The two-ball bounce problem is popularly demonstrated to show that the laws of physics can have counterintuitive effects.

The problem is demonstrated by dropping a small ball with a larger one together. A tennis ball and a basketball are often used for the demonstration.

The tennis ball is positioned on top of the basketball and when the two are dropped together, the smaller ball bounces higher than expected, or up to several times higher than where it was originally dropped.

Now researchers from the University of Bristol revisited the classic physics demonstration and identified flaws in its explanation.  

Although textbooks explain that the phenomenon demonstrates two basic laws of physics namely Isaac Newton's law of restitution and the law of conservation of momentum, the researchers, led by PhD student Yani Berdeni from the University of Bristol's Department of Engineering Mathematics, found that this explanation is flawed.

Based on traditional explanation, the bigger ball bounces off the floor and the smaller ball bounces off  the rebounding ball. The researchers tested this explanation using a computer and a high-speed camera and determined that the assumed order of the balls' collision was wrong.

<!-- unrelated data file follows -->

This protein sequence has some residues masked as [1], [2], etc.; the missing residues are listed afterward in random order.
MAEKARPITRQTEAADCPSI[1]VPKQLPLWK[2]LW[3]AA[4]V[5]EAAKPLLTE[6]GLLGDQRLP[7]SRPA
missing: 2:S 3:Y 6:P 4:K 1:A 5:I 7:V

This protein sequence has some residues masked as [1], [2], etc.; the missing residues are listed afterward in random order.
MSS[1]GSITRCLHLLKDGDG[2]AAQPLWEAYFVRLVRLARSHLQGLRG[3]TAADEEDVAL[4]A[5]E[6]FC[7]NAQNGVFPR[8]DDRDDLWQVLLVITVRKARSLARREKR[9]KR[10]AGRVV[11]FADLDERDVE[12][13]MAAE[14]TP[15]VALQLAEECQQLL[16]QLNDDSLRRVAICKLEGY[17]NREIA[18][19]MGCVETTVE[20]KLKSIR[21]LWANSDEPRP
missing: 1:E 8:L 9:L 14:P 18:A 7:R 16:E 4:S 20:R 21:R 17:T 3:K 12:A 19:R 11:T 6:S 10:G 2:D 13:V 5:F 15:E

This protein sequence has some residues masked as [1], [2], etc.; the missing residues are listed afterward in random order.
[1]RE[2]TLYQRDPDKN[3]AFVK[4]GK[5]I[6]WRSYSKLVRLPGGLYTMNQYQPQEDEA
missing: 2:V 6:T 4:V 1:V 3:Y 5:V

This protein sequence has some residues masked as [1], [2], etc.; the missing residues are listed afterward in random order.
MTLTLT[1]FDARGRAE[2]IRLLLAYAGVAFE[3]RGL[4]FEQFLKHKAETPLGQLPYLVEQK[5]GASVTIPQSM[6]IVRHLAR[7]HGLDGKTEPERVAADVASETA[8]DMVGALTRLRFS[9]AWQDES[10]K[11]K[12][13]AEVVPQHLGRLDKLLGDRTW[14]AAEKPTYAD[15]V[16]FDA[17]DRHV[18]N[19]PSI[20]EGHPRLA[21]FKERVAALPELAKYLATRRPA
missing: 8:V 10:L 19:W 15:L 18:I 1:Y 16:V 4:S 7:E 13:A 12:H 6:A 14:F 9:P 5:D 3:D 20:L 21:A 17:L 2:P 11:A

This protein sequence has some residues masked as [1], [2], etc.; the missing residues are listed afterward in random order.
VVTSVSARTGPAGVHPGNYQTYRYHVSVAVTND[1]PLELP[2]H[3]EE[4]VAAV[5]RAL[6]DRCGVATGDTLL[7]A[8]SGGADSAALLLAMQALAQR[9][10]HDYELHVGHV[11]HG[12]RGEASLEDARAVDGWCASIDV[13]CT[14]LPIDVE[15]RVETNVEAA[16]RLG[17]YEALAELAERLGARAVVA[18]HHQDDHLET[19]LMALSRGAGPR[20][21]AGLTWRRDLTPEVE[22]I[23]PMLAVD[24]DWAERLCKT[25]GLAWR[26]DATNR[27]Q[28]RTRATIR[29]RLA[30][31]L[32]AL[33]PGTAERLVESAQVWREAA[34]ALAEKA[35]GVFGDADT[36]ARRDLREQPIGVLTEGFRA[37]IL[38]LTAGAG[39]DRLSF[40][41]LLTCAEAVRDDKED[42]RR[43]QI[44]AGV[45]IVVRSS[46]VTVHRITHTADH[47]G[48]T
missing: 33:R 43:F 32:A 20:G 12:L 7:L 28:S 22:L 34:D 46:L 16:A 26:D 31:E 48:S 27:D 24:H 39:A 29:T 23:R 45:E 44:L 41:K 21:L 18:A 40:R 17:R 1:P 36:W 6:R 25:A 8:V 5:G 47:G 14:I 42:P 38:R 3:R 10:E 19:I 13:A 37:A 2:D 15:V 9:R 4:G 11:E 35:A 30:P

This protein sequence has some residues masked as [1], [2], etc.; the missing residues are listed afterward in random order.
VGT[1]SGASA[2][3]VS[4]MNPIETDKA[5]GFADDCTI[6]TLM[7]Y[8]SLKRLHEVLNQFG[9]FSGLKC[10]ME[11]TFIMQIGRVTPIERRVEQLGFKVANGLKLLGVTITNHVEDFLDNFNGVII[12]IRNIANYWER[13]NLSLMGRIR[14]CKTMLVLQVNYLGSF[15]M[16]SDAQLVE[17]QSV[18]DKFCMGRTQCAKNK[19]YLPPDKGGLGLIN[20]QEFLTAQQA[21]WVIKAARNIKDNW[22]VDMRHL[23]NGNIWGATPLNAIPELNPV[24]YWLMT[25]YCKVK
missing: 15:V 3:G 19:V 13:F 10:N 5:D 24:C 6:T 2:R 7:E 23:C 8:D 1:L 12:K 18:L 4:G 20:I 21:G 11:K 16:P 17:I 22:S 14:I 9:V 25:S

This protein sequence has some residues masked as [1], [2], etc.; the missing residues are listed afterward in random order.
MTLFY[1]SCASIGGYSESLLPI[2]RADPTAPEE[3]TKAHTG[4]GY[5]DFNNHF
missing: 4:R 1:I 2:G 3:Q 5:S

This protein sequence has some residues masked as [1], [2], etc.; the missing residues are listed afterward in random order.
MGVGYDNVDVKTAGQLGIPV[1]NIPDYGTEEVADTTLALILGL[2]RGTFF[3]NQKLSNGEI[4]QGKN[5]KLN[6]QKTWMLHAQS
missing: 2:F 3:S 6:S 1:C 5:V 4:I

Unless there is sizable separation distance, the basketball remains in contact with the surface of the floor when it collides with the tennis ball and the order of collision is reversed. 

The researchers found that the bigger ball acts like a trampoline. When it impacts the floor, the compression of the basketball rouses an elastic wave that hurls the smaller ball back into the air. The closer the two balls are together when they are dropped, the less impressive the bounce.

"An alternative continuum model based on elastic membrane theory is developed to explain the limit in which the balls are initially touching," the researchers wrote in their study, which was published in the Proceedings of the Royal Society A on June 24. "The model assumes the lower ball deforms to a truncated sphere upon its impact with the floor, exciting an elastic wave which subsequently launches the upper ball like a particle on a trampoline, before the lower ball leaves the ground. 

The researchers said that having a better understanding of the behavior of spherical bodies during collision has implication when it comes to modeling granular materials because these can be considered as a collection of tiny spheres.

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